This might mean you issue fewer 1099s.
More likely, you’ll just have more work to do. Now you “get to” review the payments and you can exclude payments made via credit card, as the IRS will get the info reported to them via the credit card merchants.
Start keeping track of HOW you pay your vendors. If you never use credit cards, this doesn’t affect you. If you ONLY use credit cards, you will probably have fewer 1099s to issue. Most companies use a blend of both, so you’ll have to slice out the non-reportable transactions.
If you need help with this, let us know.
Just so you’re aware: the IRS is now asking directly if you made any payments that require a 1099. I personally think this is a way to charge a higher penalty for not doing 1099s because you were “made aware” that you should, and you are now actively saying you did (or will) issue the 1099s, so you’re extra bad if you don’t actually issue the 1099s.
For the time being, the rules of who is excluded from receiving the 1099s hasn’t changed. The 1099s are issued in a business context; your personal expenses are not reportable on 1099s. Also, corporations are excluded from having to get 1099s (LLC’s are NOT corporations, they’re partnerships and should receive 1099s). There is an exception to the exception: lawyers should receive 1099s even if they are corporations. Certain medical payments are also required to be listed on 1099s, even if the recipients are corporations.
published July, 2009
You probably need to offer continuing Health Insurance to your terminated employees.
Part of the Recovery Act of 2009 to get the economy going involves a change to the rules about COBRA. Workers who have lost their jobs may qualify for a 65% subsidy from the IRS on health insurance premiums for themselves and their families for up to 9 months. COBRA can last 18-36 months, but the subsidy lasts only 9 months. The ex-employees have to pay 35% of the premium to the employer to stay on the health insurance plan, if they were participating when they were terminated.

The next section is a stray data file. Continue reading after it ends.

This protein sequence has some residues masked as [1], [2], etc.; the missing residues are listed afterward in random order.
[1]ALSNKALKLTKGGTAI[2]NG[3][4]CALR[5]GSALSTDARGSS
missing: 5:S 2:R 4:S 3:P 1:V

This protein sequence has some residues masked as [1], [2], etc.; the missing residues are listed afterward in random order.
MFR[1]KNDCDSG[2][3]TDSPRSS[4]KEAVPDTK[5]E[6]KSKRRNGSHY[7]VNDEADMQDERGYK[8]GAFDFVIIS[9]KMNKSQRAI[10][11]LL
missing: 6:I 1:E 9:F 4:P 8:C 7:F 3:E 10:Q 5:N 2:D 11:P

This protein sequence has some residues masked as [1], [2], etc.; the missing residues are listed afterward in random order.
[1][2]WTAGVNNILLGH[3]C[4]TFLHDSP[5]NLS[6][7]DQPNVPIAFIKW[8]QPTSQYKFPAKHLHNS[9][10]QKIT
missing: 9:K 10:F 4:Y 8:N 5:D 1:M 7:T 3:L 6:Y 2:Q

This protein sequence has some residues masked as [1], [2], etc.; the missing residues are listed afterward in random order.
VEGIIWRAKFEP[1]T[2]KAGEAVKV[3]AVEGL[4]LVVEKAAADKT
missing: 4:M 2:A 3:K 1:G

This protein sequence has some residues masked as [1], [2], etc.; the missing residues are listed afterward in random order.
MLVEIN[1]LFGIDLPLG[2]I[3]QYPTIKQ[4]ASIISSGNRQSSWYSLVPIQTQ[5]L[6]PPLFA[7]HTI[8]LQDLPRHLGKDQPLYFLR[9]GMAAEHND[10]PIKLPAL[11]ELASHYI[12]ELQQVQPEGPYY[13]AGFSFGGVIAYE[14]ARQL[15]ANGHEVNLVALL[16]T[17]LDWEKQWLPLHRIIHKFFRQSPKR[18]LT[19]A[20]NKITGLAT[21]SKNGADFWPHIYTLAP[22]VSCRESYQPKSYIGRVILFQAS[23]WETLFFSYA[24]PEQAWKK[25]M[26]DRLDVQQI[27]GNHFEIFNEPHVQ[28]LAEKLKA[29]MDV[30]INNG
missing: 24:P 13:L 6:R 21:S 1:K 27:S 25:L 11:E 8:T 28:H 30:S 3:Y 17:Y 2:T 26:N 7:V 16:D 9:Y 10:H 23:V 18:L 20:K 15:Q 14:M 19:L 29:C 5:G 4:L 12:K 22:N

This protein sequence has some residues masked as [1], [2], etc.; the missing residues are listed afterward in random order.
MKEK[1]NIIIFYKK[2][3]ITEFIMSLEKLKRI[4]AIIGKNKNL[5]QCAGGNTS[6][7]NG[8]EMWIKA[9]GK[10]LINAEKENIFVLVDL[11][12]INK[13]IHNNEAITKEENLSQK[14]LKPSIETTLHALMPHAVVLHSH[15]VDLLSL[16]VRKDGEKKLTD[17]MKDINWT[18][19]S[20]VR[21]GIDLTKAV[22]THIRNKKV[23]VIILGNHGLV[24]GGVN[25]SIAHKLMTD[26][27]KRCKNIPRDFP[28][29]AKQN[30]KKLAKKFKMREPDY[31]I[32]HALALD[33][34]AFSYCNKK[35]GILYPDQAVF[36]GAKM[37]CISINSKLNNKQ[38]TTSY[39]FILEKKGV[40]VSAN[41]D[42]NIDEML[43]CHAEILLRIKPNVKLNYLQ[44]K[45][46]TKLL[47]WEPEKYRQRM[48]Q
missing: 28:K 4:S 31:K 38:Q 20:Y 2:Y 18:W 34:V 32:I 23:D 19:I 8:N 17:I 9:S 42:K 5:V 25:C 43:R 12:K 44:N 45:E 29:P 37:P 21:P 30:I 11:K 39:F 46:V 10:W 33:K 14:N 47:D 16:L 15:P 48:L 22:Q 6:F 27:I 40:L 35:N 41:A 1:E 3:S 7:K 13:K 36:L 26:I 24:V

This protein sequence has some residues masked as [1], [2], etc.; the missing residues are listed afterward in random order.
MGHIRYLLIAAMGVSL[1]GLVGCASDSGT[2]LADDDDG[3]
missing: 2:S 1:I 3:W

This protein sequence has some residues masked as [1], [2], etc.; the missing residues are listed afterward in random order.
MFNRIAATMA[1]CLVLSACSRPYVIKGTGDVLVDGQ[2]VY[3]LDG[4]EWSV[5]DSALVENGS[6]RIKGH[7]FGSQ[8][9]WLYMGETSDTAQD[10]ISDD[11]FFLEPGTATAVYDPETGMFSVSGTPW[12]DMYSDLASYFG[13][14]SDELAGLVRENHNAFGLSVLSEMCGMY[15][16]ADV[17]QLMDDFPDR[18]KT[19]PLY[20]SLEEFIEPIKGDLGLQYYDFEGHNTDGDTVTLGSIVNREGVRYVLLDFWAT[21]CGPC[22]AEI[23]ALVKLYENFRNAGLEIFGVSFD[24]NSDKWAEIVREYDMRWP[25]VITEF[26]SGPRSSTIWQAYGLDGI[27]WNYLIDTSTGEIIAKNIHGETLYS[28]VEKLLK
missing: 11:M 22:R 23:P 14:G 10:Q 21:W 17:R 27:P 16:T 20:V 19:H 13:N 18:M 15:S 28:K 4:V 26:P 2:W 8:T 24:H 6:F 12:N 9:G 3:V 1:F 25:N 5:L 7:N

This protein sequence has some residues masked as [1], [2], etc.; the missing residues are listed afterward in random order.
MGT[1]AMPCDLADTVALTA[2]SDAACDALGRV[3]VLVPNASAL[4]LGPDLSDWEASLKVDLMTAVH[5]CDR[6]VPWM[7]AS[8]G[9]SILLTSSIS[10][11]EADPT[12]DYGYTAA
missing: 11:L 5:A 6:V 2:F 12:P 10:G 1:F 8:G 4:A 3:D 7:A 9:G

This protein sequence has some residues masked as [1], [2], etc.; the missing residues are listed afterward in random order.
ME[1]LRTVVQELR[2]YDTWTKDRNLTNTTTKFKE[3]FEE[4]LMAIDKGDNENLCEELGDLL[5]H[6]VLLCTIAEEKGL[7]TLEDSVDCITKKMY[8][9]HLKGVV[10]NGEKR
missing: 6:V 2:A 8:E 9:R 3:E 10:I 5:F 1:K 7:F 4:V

People who voluntarily quit are not eligible.
Employees who were terminated “involuntarily” between September 1, 2008 and December 31, 2009 are eligible. The subsidy phases out for singe employees between $125,000 and $145,000 AGI ($250,000 and $290,000 for MFJ). AGI above the phase out is not eligible.
Covered plans include Medical Dental and Vision, but not things like FSA’s.
COBRA stands for Consolidated Omnibus Budget Reconciliation Act (although I call it the “Continuation Of Benefits? Really awesome!”)
The Federal standards are if you have more than 20 employees, but the Very Important Plan for Employee Retention (I just made that up!), also (actually) known as “mini-COBRA” or “Cal-COBRA” in California and 37 other states say 2 or more employees. It doesn’t look like the “viper” is in Arizona or Washington state, but it is in New Mexico, Texas, Virginia and Vermont, just to cover some of the other states I prepare returns for. Check with your state to be sure.
That’s right, 2 employees and you need to provide continued coverage.
The way it works is you, the employer, pay the insurance premium in full each month, your employee reimburses you 35%, and then you take the balance off of your Quarterly Form 941 payment
Here’s a wacky thing or two: to cover administrative costs, an employer can ‘charge’ 102% of the premium federally, but 110% for CA. Federal is 18 months allowed COBRA, but CA is generally 36 months.
For more information http://www.dol.gov/ebsa/cobra.html
published May, 2009
As an S Corporation owner-operator, you may qualify to deduct your health insurance premium “off the front” of your personal 1040 as “Self-Employed Health Insurance” deduction. That’s even better than being able to deduct it from Schedule A as a medical deduction.
Does your S Corporation pay your health insurance?
If you own more than 2% of an S Corporation and you’re drawing wage as an officer of the corporation, your health insurance should go on your W-2. As an officer, you are an employee and should be on payroll per statute (i.e. written law on the books).